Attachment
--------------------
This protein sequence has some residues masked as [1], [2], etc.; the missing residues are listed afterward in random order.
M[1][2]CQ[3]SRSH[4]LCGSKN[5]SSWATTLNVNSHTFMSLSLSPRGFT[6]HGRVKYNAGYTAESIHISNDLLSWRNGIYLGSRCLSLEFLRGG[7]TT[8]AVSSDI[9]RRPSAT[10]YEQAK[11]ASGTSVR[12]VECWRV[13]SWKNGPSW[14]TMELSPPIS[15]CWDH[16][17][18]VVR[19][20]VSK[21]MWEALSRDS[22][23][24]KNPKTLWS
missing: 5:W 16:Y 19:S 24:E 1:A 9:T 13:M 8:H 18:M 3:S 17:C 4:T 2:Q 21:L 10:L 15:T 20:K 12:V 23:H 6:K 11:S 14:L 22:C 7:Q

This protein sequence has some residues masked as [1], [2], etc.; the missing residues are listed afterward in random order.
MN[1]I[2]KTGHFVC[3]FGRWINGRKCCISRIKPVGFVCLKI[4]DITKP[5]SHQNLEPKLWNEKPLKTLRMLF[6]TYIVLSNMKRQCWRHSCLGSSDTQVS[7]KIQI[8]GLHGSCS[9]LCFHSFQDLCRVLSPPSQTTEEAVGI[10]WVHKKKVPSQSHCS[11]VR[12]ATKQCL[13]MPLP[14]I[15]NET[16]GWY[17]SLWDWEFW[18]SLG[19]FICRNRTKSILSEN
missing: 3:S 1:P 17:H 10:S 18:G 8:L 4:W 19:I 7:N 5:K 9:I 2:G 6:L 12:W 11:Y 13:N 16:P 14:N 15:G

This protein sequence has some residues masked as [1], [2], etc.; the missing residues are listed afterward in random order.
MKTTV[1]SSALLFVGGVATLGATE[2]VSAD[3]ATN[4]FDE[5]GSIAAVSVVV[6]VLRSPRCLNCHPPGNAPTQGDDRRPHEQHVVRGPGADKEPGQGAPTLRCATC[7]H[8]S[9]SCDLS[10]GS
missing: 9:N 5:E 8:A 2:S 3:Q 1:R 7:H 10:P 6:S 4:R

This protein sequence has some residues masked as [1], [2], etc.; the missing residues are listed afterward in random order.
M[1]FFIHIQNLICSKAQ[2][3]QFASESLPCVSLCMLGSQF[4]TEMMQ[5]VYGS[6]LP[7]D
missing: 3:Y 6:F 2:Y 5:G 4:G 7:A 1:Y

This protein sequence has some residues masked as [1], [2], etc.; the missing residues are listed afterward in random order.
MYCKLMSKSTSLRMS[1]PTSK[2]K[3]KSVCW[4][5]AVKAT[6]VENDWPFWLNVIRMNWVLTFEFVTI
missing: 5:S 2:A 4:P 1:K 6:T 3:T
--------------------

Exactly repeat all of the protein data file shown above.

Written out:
This protein sequence has some residues masked as [1], [2], etc.; the missing residues are listed afterward in random order.
M[1][2]CQ[3]SRSH[4]LCGSKN[5]SSWATTLNVNSHTFMSLSLSPRGFT[6]HGRVKYNAGYTAESIHISNDLLSWRNGIYLGSRCLSLEFLRGG[7]TT[8]AVSSDI[9]RRPSAT[10]YEQAK[11]ASGTSVR[12]VECWRV[13]SWKNGPSW[14]TMELSPPIS[15]CWDH[16][17][18]VVR[19][20]VSK[21]MWEALSRDS[22][23][24]KNPKTLWS
missing: 5:W 16:Y 19:S 24:E 1:A 9:T 13:M 8:H 18:M 3:S 17:C 4:T 2:Q 21:L 10:L 15:T 20:K 12:V 23:H 6:K 11:S 14:L 22:C 7:Q

This protein sequence has some residues masked as [1], [2], etc.; the missing residues are listed afterward in random order.
MN[1]I[2]KTGHFVC[3]FGRWINGRKCCISRIKPVGFVCLKI[4]DITKP[5]SHQNLEPKLWNEKPLKTLRMLF[6]TYIVLSNMKRQCWRHSCLGSSDTQVS[7]KIQI[8]GLHGSCS[9]LCFHSFQDLCRVLSPPSQTTEEAVGI[10]WVHKKKVPSQSHCS[11]VR[12]ATKQCL[13]MPLP[14]I[15]NET[16]GWY[17]SLWDWEFW[18]SLG[19]FICRNRTKSILSEN
missing: 3:S 1:P 17:H 10:S 18:G 8:L 4:W 19:I 7:N 5:K 9:I 2:G 6:L 12:W 11:Y 13:N 16:P 14:N 15:G

This protein sequence has some residues masked as [1], [2], etc.; the missing residues are listed afterward in random order.
MKTTV[1]SSALLFVGGVATLGATE[2]VSAD[3]ATN[4]FDE[5]GSIAAVSVVV[6]VLRSPRCLNCHPPGNAPTQGDDRRPHEQHVVRGPGADKEPGQGAPTLRCATC[7]H[8]S[9]SCDLS[10]GS
missing: 9:N 5:E 8:A 2:S 3:Q 1:R 7:H 10:P 6:S 4:R

This protein sequence has some residues masked as [1], [2], etc.; the missing residues are listed afterward in random order.
M[1]FFIHIQNLICSKAQ[2][3]QFASESLPCVSLCMLGSQF[4]TEMMQ[5]VYGS[6]LP[7]D
missing: 3:Y 6:F 2:Y 5:G 4:G 7:A 1:Y

This protein sequence has some residues masked as [1], [2], etc.; the missing residues are listed afterward in random order.
MYCKLMSKSTSLRMS[1]PTSK[2]K[3]KSVCW[4][5]AVKAT[6]VENDWPFWLNVIRMNWVLTFEFVTI
missing: 5:S 2:A 4:P 1:K 6:T 3:T